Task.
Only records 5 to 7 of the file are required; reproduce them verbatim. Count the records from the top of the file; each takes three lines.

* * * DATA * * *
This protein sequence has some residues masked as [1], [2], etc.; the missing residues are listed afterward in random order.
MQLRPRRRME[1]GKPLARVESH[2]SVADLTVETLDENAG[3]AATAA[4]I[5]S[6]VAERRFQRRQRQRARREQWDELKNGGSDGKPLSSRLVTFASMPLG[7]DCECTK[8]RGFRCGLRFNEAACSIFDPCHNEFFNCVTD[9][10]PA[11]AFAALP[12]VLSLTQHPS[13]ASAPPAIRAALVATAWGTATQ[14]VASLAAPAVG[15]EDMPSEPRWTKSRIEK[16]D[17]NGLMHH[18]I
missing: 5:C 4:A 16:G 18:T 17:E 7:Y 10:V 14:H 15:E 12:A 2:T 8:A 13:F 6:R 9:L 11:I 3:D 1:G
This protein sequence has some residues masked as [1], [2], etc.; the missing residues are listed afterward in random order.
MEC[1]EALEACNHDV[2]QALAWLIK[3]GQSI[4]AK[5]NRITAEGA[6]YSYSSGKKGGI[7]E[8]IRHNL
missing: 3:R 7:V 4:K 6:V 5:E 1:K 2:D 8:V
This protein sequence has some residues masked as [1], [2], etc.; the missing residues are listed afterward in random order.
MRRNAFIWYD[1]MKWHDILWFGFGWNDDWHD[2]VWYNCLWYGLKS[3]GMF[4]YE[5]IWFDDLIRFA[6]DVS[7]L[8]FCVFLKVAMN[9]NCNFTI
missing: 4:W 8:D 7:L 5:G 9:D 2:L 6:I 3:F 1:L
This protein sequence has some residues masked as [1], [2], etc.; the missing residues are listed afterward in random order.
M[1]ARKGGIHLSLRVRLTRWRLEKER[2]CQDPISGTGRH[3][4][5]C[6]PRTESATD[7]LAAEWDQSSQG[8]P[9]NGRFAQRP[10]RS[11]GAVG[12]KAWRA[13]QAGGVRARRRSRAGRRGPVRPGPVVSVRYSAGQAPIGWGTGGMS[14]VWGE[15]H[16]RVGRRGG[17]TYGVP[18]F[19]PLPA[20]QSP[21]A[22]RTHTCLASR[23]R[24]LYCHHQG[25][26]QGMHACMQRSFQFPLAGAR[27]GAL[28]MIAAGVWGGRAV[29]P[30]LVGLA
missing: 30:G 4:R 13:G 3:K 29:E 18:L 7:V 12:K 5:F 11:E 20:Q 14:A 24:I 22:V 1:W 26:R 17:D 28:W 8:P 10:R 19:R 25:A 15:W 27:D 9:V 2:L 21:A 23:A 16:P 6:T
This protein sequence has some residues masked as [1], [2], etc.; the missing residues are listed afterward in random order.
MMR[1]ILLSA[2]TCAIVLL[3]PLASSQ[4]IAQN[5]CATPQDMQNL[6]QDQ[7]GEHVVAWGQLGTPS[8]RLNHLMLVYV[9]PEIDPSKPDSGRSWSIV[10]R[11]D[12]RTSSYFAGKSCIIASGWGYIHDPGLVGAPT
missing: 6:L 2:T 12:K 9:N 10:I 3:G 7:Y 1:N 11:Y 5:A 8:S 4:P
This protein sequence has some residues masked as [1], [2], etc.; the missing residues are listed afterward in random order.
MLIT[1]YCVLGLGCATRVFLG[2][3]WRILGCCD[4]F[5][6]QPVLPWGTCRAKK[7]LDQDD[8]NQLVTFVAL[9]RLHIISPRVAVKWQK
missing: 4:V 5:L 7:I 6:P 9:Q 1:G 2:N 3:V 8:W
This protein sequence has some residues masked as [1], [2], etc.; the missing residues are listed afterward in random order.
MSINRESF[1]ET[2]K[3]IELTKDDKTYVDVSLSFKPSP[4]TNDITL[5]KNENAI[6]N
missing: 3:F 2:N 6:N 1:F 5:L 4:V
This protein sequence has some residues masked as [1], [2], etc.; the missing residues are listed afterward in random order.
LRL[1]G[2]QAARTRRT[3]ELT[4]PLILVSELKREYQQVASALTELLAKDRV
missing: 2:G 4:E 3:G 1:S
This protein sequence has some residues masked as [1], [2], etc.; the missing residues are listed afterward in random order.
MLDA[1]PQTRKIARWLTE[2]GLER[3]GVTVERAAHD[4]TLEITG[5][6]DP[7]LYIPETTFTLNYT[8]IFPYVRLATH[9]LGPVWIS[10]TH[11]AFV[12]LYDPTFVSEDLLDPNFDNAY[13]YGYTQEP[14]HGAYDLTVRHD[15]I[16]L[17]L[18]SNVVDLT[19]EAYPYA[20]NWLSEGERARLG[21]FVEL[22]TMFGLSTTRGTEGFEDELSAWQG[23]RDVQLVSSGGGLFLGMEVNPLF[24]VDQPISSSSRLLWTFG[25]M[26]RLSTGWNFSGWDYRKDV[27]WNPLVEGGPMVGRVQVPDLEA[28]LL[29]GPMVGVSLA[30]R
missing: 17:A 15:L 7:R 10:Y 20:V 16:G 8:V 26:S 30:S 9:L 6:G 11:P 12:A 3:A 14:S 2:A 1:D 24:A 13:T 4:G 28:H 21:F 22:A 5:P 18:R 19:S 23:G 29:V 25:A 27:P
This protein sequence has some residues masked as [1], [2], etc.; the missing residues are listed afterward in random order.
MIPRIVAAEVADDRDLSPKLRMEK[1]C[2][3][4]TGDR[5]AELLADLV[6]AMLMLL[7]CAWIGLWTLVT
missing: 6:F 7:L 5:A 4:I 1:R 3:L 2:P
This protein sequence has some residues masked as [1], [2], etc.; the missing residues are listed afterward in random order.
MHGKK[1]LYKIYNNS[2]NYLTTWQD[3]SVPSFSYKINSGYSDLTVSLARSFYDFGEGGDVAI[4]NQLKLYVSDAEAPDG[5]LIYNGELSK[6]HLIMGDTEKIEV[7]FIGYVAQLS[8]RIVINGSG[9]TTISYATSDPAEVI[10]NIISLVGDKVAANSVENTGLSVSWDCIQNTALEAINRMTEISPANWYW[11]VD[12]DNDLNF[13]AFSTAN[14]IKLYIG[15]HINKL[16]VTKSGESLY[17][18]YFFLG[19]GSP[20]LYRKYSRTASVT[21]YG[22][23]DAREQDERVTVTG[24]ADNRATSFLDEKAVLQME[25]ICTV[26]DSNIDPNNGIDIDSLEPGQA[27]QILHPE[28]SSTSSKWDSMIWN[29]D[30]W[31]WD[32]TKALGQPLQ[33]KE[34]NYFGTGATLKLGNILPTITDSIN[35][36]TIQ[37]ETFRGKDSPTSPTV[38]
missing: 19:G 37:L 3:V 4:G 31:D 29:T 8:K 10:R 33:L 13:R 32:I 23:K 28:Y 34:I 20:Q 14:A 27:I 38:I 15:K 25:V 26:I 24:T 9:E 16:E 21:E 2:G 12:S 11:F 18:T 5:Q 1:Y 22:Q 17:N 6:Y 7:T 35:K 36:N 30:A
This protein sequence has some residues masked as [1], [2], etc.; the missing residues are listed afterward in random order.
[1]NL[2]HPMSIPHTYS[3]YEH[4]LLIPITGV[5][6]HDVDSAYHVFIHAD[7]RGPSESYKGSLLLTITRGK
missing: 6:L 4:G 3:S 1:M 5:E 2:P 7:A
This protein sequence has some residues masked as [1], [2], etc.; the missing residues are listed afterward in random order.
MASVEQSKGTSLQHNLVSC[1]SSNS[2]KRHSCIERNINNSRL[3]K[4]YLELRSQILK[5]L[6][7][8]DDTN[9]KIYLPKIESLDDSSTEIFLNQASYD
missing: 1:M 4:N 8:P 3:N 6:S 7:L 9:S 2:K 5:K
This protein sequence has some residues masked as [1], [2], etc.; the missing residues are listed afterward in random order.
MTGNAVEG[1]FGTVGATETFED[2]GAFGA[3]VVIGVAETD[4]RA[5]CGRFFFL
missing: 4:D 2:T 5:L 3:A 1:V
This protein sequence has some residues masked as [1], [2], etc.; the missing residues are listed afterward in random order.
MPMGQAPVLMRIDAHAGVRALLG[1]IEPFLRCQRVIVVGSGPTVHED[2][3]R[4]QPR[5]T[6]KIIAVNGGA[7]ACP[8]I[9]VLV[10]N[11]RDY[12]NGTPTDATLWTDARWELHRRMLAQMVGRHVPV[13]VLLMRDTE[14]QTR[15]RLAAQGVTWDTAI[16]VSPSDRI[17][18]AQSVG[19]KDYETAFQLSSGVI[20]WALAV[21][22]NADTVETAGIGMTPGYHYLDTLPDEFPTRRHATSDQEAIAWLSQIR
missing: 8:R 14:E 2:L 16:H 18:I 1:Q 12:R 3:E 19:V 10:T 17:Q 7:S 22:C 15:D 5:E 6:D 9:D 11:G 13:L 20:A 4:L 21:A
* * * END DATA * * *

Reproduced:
This protein sequence has some residues masked as [1], [2], etc.; the missing residues are listed afterward in random order.
MMR[1]ILLSA[2]TCAIVLL[3]PLASSQ[4]IAQN[5]CATPQDMQNL[6]QDQ[7]GEHVVAWGQLGTPS[8]RLNHLMLVYV[9]PEIDPSKPDSGRSWSIV[10]R[11]D[12]RTSSYFAGKSCIIASGWGYIHDPGLVGAPT
missing: 6:L 2:T 12:K 9:N 10:I 3:G 7:Y 1:N 11:Y 5:A 8:S 4:P
This protein sequence has some residues masked as [1], [2], etc.; the missing residues are listed afterward in random order.
MLIT[1]YCVLGLGCATRVFLG[2][3]WRILGCCD[4]F[5][6]QPVLPWGTCRAKK[7]LDQDD[8]NQLVTFVAL[9]RLHIISPRVAVKWQK
missing: 4:V 5:L 7:I 6:P 9:Q 1:G 2:N 3:V 8:W
This protein sequence has some residues masked as [1], [2], etc.; the missing residues are listed afterward in random order.
MSINRESF[1]ET[2]K[3]IELTKDDKTYVDVSLSFKPSP[4]TNDITL[5]KNENAI[6]N
missing: 3:F 2:N 6:N 1:F 5:L 4:V